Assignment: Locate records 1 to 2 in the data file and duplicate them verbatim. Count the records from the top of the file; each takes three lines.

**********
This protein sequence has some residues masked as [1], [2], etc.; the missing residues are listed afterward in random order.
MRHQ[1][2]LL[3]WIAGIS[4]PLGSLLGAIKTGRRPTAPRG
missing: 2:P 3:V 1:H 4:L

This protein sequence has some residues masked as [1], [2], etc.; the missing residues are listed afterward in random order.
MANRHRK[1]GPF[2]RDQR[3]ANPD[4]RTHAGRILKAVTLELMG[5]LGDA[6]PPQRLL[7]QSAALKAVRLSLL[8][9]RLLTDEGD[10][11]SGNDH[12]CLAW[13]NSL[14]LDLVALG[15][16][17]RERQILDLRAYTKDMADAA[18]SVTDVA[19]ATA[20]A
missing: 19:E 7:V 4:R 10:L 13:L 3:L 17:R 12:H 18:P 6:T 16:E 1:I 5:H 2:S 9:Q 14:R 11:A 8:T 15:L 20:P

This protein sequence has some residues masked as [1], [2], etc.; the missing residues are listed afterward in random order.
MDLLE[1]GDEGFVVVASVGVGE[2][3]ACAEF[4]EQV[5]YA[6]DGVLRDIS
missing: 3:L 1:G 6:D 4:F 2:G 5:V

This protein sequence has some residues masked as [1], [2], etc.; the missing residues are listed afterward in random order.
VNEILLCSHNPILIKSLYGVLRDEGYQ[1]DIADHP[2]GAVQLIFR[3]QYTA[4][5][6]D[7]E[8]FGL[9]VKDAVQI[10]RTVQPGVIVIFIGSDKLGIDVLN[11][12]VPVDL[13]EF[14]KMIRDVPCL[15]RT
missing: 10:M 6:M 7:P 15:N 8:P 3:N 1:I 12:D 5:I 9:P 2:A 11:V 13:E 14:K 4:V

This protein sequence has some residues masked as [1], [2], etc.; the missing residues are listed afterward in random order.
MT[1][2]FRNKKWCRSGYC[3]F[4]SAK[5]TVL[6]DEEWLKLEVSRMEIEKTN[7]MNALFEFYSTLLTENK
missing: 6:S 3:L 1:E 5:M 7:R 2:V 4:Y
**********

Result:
This protein sequence has some residues masked as [1], [2], etc.; the missing residues are listed afterward in random order.
MRHQ[1][2]LL[3]WIAGIS[4]PLGSLLGAIKTGRRPTAPRG
missing: 2:P 3:V 1:H 4:L

This protein sequence has some residues masked as [1], [2], etc.; the missing residues are listed afterward in random order.
MANRHRK[1]GPF[2]RDQR[3]ANPD[4]RTHAGRILKAVTLELMG[5]LGDA[6]PPQRLL[7]QSAALKAVRLSLL[8][9]RLLTDEGD[10][11]SGNDH[12]CLAW[13]NSL[14]LDLVALG[15][16][17]RERQILDLRAYTKDMADAA[18]SVTDVA[19]ATA[20]A
missing: 19:E 7:V 4:R 10:L 13:L 3:L 17:R 12:H 18:P 6:T 16:E 1:I 5:H 2:S 9:Q 14:R 11:A 8:T 15:L 20:P